Filing 22

ORDER denying 18 Motion for Reconsideration ; denying 19 Motion for Leave to File. Ordered by US DISTRICT JUDGE W LOUIS SANDS on 10/13/2015. (bcl)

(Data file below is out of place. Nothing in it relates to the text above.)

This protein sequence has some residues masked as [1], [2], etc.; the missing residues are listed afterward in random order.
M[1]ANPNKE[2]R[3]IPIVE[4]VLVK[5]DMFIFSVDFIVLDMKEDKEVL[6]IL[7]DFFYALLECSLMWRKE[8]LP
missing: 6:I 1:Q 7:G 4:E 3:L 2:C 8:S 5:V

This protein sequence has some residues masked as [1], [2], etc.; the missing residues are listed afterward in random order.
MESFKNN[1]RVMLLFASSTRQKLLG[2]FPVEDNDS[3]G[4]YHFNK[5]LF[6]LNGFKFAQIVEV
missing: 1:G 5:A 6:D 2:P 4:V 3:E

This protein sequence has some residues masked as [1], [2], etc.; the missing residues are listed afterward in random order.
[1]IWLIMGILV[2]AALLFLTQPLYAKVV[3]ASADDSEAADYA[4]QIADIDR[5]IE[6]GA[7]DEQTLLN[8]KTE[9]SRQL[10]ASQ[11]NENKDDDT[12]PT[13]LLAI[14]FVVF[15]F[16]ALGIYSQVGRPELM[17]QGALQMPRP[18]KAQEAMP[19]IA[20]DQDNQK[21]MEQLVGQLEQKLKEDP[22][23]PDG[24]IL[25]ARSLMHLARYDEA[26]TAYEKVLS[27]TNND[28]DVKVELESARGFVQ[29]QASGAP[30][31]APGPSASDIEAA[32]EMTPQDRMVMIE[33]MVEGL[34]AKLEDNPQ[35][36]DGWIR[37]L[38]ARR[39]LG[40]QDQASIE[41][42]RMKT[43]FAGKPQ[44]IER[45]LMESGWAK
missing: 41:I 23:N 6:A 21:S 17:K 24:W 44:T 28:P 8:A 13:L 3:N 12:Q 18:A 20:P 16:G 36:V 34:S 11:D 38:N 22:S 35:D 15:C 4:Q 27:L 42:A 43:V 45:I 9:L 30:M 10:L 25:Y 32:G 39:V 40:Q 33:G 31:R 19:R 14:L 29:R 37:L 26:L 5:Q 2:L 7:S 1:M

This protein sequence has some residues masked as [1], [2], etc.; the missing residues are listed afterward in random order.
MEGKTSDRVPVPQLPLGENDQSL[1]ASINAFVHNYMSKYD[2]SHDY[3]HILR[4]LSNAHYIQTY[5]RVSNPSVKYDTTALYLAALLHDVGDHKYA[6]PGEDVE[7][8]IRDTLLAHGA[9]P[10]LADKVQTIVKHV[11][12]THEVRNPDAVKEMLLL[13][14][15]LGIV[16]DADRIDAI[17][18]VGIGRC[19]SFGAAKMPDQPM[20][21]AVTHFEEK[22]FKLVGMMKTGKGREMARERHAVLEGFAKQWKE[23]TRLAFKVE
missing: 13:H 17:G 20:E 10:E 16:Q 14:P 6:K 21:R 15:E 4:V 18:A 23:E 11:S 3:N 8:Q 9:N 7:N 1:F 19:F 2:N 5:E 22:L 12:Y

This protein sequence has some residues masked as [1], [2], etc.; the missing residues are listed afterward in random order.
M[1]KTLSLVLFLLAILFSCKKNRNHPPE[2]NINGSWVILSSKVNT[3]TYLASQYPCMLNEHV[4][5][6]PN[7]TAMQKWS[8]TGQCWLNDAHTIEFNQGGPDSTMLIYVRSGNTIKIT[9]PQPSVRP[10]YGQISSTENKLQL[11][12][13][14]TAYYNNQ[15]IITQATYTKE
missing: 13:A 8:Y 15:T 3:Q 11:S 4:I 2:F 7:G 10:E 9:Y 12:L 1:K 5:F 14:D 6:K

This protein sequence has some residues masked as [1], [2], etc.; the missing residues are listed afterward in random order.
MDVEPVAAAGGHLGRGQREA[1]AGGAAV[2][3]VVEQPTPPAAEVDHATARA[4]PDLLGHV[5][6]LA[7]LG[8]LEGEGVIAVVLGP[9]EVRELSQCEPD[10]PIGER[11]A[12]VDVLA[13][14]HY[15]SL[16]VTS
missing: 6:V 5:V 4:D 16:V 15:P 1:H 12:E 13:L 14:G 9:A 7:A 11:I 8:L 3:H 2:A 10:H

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IN THE UNITED STATES DISTRICT COURT FOR THE MIDDLE DISTRICT OF GEORGIA ALBANY DIVISION Mercy Troyer., : : Plaintiff, : v. : CASE NO.: 1:14-CV-138 (WLS) : Pfizer, Inc., : : Defendant. : : ORDER Presently before the Court is Plaintiff’s Motion for Reconsideration (Doc. 18) and Motion for Leave to File an Amended Complaint (Doc. 19). For the following reasons, Plaintiff’s Motions are DENIED. PROCEDURAL BACKGROUND On September 16, 2014, Plaintiff initiated the above-captioned case. (Doc. 1.) Therein, Plaintiff’s Complaint asserted claims under Title VII of the Civil Rights Act of 1964, as amended at 42 U.S.C. § 2000(e), et seq., (Title VII) for race discrimination, gender discrimination, and retaliation. On November 14, 2014, Defendant moved to dismiss Plaintiff’s Complaint for failure to state a claim. (Doc. 5.) After Plaintiff filed her response (Doc. 10) and Defendant replied (Doc.15), the Court granted Defendant’s Motion to Dismiss. (Doc. 16.) On June 17, 2015, Plaintiff filed a Motion for Reconsideration (Doc. 18) and on June 18, 2015, Plaintiff filed her first Motion for Leave to File an Amended Complaint. (Doc. 19.) Plaintiff’s Motion to Amend includes language almost, if not completely, identical to her Motion for Reconsideration. Defendant responded in opposition to Plaintiff’s Motion for Reconsideration (Doc. 20) and in opposition to Plaintiff’s Motion for Leave to File an Amended Complaint. (Doc. 21.) The Court will consider both of Plaintiff’s Motions in turn. DISCUSSION I. Plaintiff’s Motion for Reconsideration (Doc. 18) 1 Plaintiff argues that the Court should reconsider its Order granting Defendant’s Motion to Dismiss. (Doc. 16.) As long recognized by the Eleventh Circuit, whether or not to grant relief as a result of a motion for reconsideration is within “the sound discretion of the district judge.” Region 8 Forest Service Timber Purchasers Council v. Alcock, 993 F.2d 800, 806 (11th Cir. 1993). The Local Rules of this Court are clear that a “Motion for Reconsideration shall not be filed as a matter of routine practice.” M.D. Ga. L.R. 7.6. It is the practice of this Court, in both civil and criminal cases, to grant a motion for reconsideration only when the movant timely demonstrates that: 1) there has been an intervening change in the law; 2) new and previously unavailable evidence has been discovered through the exercise of due diligence; or 3) the court made a clear error of law. McCoy v. Macon Water Auth., 966 F. Supp. 1209, 1222-23 (M.D. Ga. 1997). “A motion for reconsideration is not an opportunity for the moving party and their counsel to instruct the court on how the court ‘could have done it better’ the first time.” Pres. Endangered Areas of Cobb's History, Inc. v. U.S. Army Corps of Eng'rs, 916 F.Supp. 1557, 1560 (N.D. Ga. 1995), aff'd, 87 F.3d 1242 (11th Cir. 1996). Plaintiff’s Motion for Reconsideration relies on an illogical interpretation of wellestablished, bedrock principles of law. Throughout Plaintiff’s Motion she argues this Court made a clear error of law in applying the Rule 12(b)6 standard. Fed. R. Civ. P. 12(b)6. To challenge this Court’s application of law, Plaintiff begins her argument by relying on Conley v. Gibson, 355 U.S. 41, 47 (1957), and states that “ [a] complaint should not be dismissed unless it appears beyond doubt that the plaintiff can prove no set of facts in support of his claim which would entitle him to relief.” The law Plaintiff relies on to challenge this Court’s judgment, is in itself bad law. Bell Atlantic Corp v. Twombly, 550 U.S. 544, 563 (2007). In Twombly, the Supreme Court made clear that the “no set of facts” language relied upon by Plaintiff here, had “earned its retirement” and “is best forgotten as an incomplete, negative gloss on an accepted pleading standard” described in Twombly and further defined in Ashcroft v. Iqbal, 556 U.S. 662, 679 (2009). Id. The Supreme Court’s rulings in Twombly and Iqbal are not trivial decisions whose interpretation can be fudged or evaded by litigants, particularly those represented by licensed attorneys. Following Plaintiff’s incorrect recitation of law, she also argues that contrary to the Court’s findings, Defendant received “adequate notice of the nature of her claims” as a result of her Equal Employment Opportunity Commission (EEOC) complaint, thus meeting 2 the pleading standard. (Doc. 18 at 2-3.) As even Plaintiff acknowledges, adequate notice is not enough to meet the appropriate pleading standards. In the Court’s Order dismissing Plaintiff’s complaint, the Court decided that the facts alleged within her Complaint were not enough to form a plausible right of relief. Edwards v. Prime, Inc., 602 F.3d 1276, 1291 (11th Cir. 2010)(“Dismissal for failure to state a claim is proper if the factual allegations are not ‘enough to raise a right to relief above the speculative level.’”)(quoting Rivell v. Private Health Care Sys., Inc., 520 F.3d 1308, 1309 (11th Cir. 2008)). While district courts can consider attachments, including EEOC complaints, when reviewing a Rule 12(b)(6) Motion to Dismiss, this Court cannot refer to attachments that are non-existent. SFM Holdings, Ltd. v. Banc of Am. Sec., LLC., 600 F.3d 1334, 1337 (11th Cir. 2010); Holsey v. Feldt, 304 F.3d 1125, 1134 (11th Cir. 2002). Plaintiff did not attach her EEOC complaint when filing her Complaint in this case. To the extent Plaintiff relies on her EEOC complaint as a basis for the Court’s reconsideration of her Complaint, when her EEOC complaint was not attached for the Court’s review, her Motion is denied. Plaintiff’s Motion further argues that the Court incorrectly dismissed her race and gender discrimination claims given her failure to identify a comparator. Plaintiff “points out to the Court that in her Response to Defendant’s Motion to Dismiss” she did identify John Norton as a white male. (Doc. 18 at 3.) Plaintiff’s Motion does not identify factual allegations in her Complaint regarding an adequate comparator. Considering a comparator was not identified within the four corners of Plaintiff’s Complaint or attachments thereto, the Court maintains that an adequate comparator was not identified. Iqbal, 556 U.S. at 678; Brooks v. Blue Cross and Blue Shield of Fl., Inc., 116 F.3d 1364, 1368-69 (11th Cir. 1997). The Court will not rely on assertions in Plaintiff’s Response after Defendant put forth its Motion to Dismiss, not included in her Complaint and attachments thereto, to fulfill the absence of an identified comparator within Plaintiff’s complaint. Plaintiff’s last assertion that the Court erred in finding that her Complaint lacked an appropriate showing she was retaliated against as a result of a recognized activity under Title VII also fails. “Title VII's anti-retaliation provision makes it unlawful for an employer to discriminate against an employee ‘because [s]he has opposed any practice made an unlawful employment practice ..., or because [s]he has made a charge, testified, assisted, or participated in any manner in an investigation, proceeding, or hearing under this 3 subchapter.’” McCann v. Tillman, 526 F.3d 1370, 1375 (11th Cir. 2008)(citing 42 U.S.C. § 2000e-3(a)). Although Plaintiff argues she “reported mistreatment that [she] received from three (3) other males” in the present Motion, nowhere in her Complaint are there any factual assertions that any such report or investigation would be recognized as a protected activity under Title VII. (Doc. 18 at 4.) The Court again reminds Plaintiff that legal conclusions, without factual support, fail to meet the requisite pleading standards. Plaintiff submits no change in the law or new evidence that would cause the Court to reconsider its past judgment. Furthermore, in arguing the Court erred in its application of the law, Plaintiff continues to misstate the law. The Court can only conclude that Plaintiff, by and through Counsel, is either confused regarding the applicable law or relying heavily on the outermost notions of zealous advocacy in contravention of Twombly and Iqbal. As a consequence, Plaintiff’s Motion for Reconsideration is DENIED. (Doc. 18.) II. Plaintiff’s Motion for Leave to File an Amended Complaint (Doc. 19) Plaintiff asserts in the alternative, if the Court denies her Motion to Reconsider, she should be granted leave to amend her complaint pursuant to Federal Rule of Civil Procedure 15(a). (Doc. 19 at 4.) Plaintiff argues there’s no substantial reason to deny leave to amend in this case. The Court disagrees. Rule 15(a) does not apply at this juncture. As correctly noted by Defendant, “Rule 15(a), by its plain language, governs amendment of pleadings before judgment is entered; it has no application after judgment is entered.” Jacobs v. Tempur-Pedic Int’l Inc., 626 F.3d 1327, 1344 (11th Cir. 2010). The Court has entered a judgment in this case. (See Doc. 16.) As a result, Plaintiff’s Motion is DENIED. (Doc. 19.) Even if the Court were to sua sponte grant relief from its prior judgment pursuant to Rule 60, which the Court will not, Plaintiff’s Complaint would fail nevertheless. While district courts are generally encouraged to grant leave to amend complaints, denial of leave to amend is merited when there is undue delay, bad faith, or dilatory motive, amongst other considerations, in filing a motion to amend. Foman v. Davis, 371 U.S. 178, 182 (1962). Plaintiff’s Motion to Amend at a minimum is unduly delayed. Plaintiff filed her Complaint on September 16, 2014 (Doc. 1) and waited for two-hundred and seventy five days after her Complaint was filed and twenty-eight days after the Court entered its judgment to file her Motion to Amend. (Doc. 5.) Plaintiff provides no explanation regarding why she waited until 4 after the Court’s judgment dismissing her complaint to take any action to seek amendment. As a result, even under Rule 15(a) Plaintiff’s Motion would be denied. CONCLUSION For the aforementioned reasons, Plaintiff’s Motion for Reconsideration and Motion to Amend are DENIED. (Doc. 18, 19.) SO ORDERED, this 13th day of October, 2015. /s/ W. Louis Sands W. LOUIS SANDS, SR. JUDGE UNITED STATES DISTRICT COURT 5